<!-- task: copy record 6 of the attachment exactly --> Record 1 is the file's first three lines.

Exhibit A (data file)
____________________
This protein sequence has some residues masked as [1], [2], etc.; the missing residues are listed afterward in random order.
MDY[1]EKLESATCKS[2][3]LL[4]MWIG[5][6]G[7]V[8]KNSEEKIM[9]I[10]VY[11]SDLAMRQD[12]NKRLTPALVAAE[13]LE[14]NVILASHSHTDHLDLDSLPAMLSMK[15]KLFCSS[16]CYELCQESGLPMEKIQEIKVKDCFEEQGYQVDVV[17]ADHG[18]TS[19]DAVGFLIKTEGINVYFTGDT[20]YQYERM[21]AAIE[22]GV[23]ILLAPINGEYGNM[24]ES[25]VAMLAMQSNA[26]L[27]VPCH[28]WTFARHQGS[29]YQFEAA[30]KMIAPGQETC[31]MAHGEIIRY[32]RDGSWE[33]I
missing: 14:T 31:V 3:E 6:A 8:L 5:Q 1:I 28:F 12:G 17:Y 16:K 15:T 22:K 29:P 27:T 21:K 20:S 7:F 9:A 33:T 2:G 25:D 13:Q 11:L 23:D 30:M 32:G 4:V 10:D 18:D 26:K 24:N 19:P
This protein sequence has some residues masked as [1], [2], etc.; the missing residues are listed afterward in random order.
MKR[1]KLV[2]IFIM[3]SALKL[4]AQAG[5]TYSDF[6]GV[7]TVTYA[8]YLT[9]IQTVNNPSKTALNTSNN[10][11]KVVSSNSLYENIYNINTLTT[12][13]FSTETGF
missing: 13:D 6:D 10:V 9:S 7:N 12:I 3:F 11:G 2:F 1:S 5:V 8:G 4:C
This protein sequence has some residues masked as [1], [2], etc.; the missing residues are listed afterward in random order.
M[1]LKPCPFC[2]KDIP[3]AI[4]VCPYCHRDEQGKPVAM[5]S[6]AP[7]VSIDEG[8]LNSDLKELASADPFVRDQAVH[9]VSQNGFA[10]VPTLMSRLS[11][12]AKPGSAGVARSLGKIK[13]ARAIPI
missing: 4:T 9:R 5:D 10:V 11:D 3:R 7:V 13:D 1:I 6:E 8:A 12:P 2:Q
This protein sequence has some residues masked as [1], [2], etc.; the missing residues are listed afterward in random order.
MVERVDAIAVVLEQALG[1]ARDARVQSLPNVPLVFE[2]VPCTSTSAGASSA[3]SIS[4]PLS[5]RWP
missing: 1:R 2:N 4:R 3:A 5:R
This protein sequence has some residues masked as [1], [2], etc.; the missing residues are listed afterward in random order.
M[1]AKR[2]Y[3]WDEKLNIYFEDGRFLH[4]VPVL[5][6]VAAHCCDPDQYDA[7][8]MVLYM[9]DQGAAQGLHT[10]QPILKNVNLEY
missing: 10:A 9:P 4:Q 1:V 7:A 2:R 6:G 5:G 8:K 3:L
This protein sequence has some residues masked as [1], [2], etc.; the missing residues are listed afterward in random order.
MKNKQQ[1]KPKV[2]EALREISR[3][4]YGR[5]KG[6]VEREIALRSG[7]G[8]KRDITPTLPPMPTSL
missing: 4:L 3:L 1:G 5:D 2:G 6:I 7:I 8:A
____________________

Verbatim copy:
This protein sequence has some residues masked as [1], [2], etc.; the missing residues are listed afterward in random order.
MKNKQQ[1]KPKV[2]EALREISR[3][4]YGR[5]KG[6]VEREIALRSG[7]G[8]KRDITPTLPPMPTSL
missing: 4:L 3:L 1:G 5:D 2:G 6:I 7:I 8:A